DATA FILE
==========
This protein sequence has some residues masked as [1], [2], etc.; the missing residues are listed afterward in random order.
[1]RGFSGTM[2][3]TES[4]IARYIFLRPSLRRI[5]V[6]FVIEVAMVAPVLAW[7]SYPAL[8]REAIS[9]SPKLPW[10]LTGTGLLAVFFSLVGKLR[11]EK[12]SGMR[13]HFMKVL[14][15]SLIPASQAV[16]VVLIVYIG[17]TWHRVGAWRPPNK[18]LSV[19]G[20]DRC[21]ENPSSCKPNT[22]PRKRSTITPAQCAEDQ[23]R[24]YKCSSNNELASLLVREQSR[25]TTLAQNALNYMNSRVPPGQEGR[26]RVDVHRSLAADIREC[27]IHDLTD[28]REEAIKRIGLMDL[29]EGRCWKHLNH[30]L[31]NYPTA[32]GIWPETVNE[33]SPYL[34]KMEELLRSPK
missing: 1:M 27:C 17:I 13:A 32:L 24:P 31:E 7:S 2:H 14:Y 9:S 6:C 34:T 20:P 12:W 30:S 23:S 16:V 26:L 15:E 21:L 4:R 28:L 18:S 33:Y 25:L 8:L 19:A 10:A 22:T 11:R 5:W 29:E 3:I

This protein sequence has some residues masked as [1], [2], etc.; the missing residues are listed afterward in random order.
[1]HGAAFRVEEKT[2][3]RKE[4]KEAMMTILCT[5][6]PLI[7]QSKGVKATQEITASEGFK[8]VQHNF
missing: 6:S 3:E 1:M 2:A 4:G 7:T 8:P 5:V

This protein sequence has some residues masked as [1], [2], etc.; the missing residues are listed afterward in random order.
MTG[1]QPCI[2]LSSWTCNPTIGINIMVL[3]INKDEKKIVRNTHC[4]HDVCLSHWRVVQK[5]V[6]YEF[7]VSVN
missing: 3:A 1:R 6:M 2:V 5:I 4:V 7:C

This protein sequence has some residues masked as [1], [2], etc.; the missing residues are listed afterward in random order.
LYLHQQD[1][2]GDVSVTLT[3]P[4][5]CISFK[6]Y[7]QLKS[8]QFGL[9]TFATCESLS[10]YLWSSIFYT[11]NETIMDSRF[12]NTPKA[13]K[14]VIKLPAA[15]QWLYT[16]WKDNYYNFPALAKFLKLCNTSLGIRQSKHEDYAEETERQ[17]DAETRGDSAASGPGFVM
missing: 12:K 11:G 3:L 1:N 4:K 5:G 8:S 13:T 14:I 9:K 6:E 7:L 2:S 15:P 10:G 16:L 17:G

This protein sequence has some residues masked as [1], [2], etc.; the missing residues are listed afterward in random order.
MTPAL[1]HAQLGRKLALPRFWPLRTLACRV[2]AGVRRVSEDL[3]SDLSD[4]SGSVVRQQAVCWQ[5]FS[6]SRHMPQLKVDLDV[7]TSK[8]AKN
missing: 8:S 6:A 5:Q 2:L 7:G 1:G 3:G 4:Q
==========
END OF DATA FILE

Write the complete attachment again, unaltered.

This protein sequence has some residues masked as [1], [2], etc.; the missing residues are listed afterward in random order.
[1]RGFSGTM[2][3]TES[4]IARYIFLRPSLRRI[5]V[6]FVIEVAMVAPVLAW[7]SYPAL[8]REAIS[9]SPKLPW[10]LTGTGLLAVFFSLVGKLR[11]EK[12]SGMR[13]HFMKVL[14][15]SLIPASQAV[16]VVLIVYIG[17]TWHRVGAWRPPNK[18]LSV[19]G[20]DRC[21]ENPSSCKPNT[22]PRKRSTITPAQCAEDQ[23]R[24]YKCSSNNELASLLVREQSR[25]TTLAQNALNYMNSRVPPGQEGR[26]RVDVHRSLAADIREC[27]IHDLTD[28]REEAIKRIGLMDL[29]EGRCWKHLNH[30]L[31]NYPTA[32]GIWPETVNE[33]SPYL[34]KMEELLRSPK
missing: 1:M 27:C 17:I 13:A 32:L 24:P 31:E 7:S 2:H 14:Y 9:S 6:C 34:T 20:P 12:W 30:S 23:S 16:V 26:L 15:E 21:L 4:R 28:L 18:S 33:Y 25:L 8:L 19:A 10:A 22:T 11:R 5:W 29:E 3:I

This protein sequence has some residues masked as [1], [2], etc.; the missing residues are listed afterward in random order.
[1]HGAAFRVEEKT[2][3]RKE[4]KEAMMTILCT[5][6]PLI[7]QSKGVKATQEITASEGFK[8]VQHNF
missing: 6:S 3:E 1:M 2:A 4:G 7:T 8:P 5:V

This protein sequence has some residues masked as [1], [2], etc.; the missing residues are listed afterward in random order.
MTG[1]QPCI[2]LSSWTCNPTIGINIMVL[3]INKDEKKIVRNTHC[4]HDVCLSHWRVVQK[5]V[6]YEF[7]VSVN
missing: 3:A 1:R 6:M 2:V 5:I 4:V 7:C

This protein sequence has some residues masked as [1], [2], etc.; the missing residues are listed afterward in random order.
LYLHQQD[1][2]GDVSVTLT[3]P[4][5]CISFK[6]Y[7]QLKS[8]QFGL[9]TFATCESLS[10]YLWSSIFYT[11]NETIMDSRF[12]NTPKA[13]K[14]VIKLPAA[15]QWLYT[16]WKDNYYNFPALAKFLKLCNTSLGIRQSKHEDYAEETERQ[17]DAETRGDSAASGPGFVM
missing: 12:K 11:G 3:L 1:N 4:K 5:G 8:S 13:T 14:I 9:K 6:E 7:L 2:S 15:P 10:G 16:L 17:G

This protein sequence has some residues masked as [1], [2], etc.; the missing residues are listed afterward in random order.
MTPAL[1]HAQLGRKLALPRFWPLRTLACRV[2]AGVRRVSEDL[3]SDLSD[4]SGSVVRQQAVCWQ[5]FS[6]SRHMPQLKVDLDV[7]TSK[8]AKN
missing: 8:S 6:A 5:Q 2:L 7:G 1:G 3:G 4:Q